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Rocks, coral and misguided outrage

Rocks, coral and misguided outrage
An aerial view of some rocks and coral adjacent to the shoreline

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Editor: Life is a balance between holding on and letting go. (Rumi)

Mr. Raffique Dunbar, an investor behind the recently renovated Grand View Hotel at Villa, wants to remove some rock and coral adjacent to the shoreline, import some sand to replenish the beach and to establish an off-shore breakwater to mitigate beach erosion. These activities are all aimed at improving swimming and leisure activities at the location, which will of course add to the amenities provided for his guests and, without prejudice to the previous owners, auger well for a more successful hotel. The environmental activists are up in arms because of the anticipated damage to the coral in the area (17,500 ft2) and the introduction of invasive species in the imported sand. The social and political activists are raising arguments about the new beach formation generating exclusivity for hotel guests only, as well as quoting (along with the environmentalists) a plethora of international “save the coral” agreements. Both groups are advocating permission for this coastal development activity to be denied. Really?

Environmental activists (bolstered by their new sobriquet Citizen Scientists) have posted an underwater video and pictures of the coral. What I see is very isolated examples of live coral types. The argument from the environmentalists is that the coral reef is “alive” Do we say that a desert blooms because of its oases? Let us await the Physical Planning’s investigations. In the meanwhile, there is no dispute about the very poor condition of the coral reef, but why exactly is this coral reef in its current state? I do not hear the environmentalists talking about the real cause stemming from the multiple decades of grey water run-off from the irreversible local residential, apartment and hotel development in the area. Where is the outrage on this fact, or is this investor and his foreign associate easy pickings?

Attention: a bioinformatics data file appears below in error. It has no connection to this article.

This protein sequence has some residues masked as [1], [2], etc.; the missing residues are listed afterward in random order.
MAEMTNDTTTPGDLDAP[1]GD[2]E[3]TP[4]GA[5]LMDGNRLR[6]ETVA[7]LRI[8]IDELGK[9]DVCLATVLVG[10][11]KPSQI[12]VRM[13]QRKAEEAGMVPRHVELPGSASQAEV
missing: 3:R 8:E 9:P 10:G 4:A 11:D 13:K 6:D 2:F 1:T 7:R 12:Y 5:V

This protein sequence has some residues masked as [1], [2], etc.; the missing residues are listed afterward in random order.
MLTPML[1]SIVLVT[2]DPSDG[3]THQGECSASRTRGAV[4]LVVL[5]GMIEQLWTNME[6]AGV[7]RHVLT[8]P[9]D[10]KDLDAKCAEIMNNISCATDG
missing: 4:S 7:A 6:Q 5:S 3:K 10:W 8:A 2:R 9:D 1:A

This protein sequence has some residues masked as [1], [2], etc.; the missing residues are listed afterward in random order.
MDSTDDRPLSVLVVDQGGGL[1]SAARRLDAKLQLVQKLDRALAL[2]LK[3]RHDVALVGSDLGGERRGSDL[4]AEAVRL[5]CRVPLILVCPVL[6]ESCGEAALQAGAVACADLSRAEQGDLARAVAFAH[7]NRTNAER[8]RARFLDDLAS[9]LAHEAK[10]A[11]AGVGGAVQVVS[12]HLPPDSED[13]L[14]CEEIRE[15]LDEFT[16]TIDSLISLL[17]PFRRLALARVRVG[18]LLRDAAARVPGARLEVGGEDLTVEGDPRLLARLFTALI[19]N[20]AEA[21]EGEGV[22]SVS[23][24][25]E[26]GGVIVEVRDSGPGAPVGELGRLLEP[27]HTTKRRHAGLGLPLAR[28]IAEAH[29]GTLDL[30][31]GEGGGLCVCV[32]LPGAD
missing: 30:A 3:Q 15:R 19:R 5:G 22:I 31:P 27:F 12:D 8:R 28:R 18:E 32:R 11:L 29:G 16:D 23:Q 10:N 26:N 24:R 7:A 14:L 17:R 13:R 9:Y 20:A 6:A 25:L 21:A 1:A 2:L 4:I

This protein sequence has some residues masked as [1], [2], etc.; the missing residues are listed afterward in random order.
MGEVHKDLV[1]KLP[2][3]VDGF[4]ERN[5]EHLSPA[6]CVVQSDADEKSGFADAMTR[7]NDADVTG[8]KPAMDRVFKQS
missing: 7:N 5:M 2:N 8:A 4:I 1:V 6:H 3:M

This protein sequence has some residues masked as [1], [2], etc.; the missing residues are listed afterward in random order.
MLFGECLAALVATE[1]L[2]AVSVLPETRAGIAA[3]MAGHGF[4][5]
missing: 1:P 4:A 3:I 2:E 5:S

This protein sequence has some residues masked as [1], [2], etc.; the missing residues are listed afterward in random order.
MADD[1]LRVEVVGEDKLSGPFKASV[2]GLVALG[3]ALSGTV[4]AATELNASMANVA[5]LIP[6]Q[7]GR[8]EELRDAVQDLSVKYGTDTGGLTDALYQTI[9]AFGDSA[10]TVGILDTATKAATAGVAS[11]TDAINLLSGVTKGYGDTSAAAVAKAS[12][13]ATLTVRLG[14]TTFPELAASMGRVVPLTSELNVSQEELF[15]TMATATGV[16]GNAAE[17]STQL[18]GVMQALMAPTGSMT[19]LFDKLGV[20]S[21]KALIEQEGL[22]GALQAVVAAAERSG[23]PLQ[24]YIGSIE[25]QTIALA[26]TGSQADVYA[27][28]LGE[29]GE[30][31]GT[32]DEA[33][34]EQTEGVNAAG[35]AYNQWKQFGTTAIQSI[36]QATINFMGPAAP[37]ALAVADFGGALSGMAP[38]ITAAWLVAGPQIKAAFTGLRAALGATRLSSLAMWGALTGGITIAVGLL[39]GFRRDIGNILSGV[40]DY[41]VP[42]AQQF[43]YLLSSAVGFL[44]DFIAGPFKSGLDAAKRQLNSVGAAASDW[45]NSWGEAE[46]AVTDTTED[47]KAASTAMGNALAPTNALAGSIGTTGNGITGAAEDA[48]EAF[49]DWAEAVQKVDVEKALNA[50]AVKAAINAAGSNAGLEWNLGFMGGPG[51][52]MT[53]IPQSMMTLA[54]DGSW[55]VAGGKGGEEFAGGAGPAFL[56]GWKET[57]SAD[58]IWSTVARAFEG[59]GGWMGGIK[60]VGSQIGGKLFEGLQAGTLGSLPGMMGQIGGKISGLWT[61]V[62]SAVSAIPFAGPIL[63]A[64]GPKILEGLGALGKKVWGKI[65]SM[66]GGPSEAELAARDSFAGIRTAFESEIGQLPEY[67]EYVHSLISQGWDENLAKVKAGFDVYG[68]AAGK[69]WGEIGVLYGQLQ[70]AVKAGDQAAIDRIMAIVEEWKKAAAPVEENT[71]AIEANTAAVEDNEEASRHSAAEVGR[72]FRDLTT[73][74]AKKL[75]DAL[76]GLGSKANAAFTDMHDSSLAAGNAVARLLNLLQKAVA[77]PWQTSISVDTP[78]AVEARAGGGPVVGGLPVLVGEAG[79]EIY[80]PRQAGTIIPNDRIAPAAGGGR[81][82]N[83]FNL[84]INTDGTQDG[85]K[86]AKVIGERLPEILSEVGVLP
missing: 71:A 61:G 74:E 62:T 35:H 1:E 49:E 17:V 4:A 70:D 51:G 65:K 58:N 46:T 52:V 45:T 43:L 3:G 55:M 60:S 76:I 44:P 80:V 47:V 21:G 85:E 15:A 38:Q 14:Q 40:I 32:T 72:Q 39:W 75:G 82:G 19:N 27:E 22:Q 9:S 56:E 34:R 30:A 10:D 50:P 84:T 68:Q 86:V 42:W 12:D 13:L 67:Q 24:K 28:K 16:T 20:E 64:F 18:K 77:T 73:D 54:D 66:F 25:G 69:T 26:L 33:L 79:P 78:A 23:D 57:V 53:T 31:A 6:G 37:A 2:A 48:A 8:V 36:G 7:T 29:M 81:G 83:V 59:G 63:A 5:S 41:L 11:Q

Invasive species arriving in the sand is a possibility, but what has been the result of Buccament beach, Glossy Bay beach and with all the sand imported from neighboring islands for island wide construction, over the decades? Have the environmentalists followed up with actual studies to establish factual reference points, as opposed to a rhetorical response on this issue?

With regards to beach access and usage for locals, the examples of Buccament and Glossy Bay, despite the protestations and scaremongering of the activists, have failed to convince me that locals are either being denied beach access or are suffering from an inferiority complex because the sand is either white or the beach constructed for hotel guests only! In fact, I consider this argument a Freudian indication of flailing commentary.

I have not read these international agreements and local laws with “save the coral” focus, but there is always an “off ramp” clause (the G7 countries would not sign otherwise) that allows countries to seek their own national interest. I understand the significant aid made available to governments and NGOs often tied to compliance with these international agreements. We are better off however focusing our energies and limited resources on bigger issues like reducing the importation of cars, a new landfill site to replace Diamond, better farming practices and relevant quantitative environmental research, than restoration and feel-good measures on lost causes.

In all that I have said above, the relevant question that should be answered is whether the economic, social and environmental benefits of saving the reef more beneficial to SVG than the development of the beach as proposed by Mr Dunbar? This is a scientific and factual analysis (EIA and SIA) with a final decision nuanced by a balance between holding on to nature over development, an alternative scope of development if found necessary and a focus on the real causes of coral decline in the area, as opposed to opportunistic and misguided outrage over rocks and dead coral.

Little Fish

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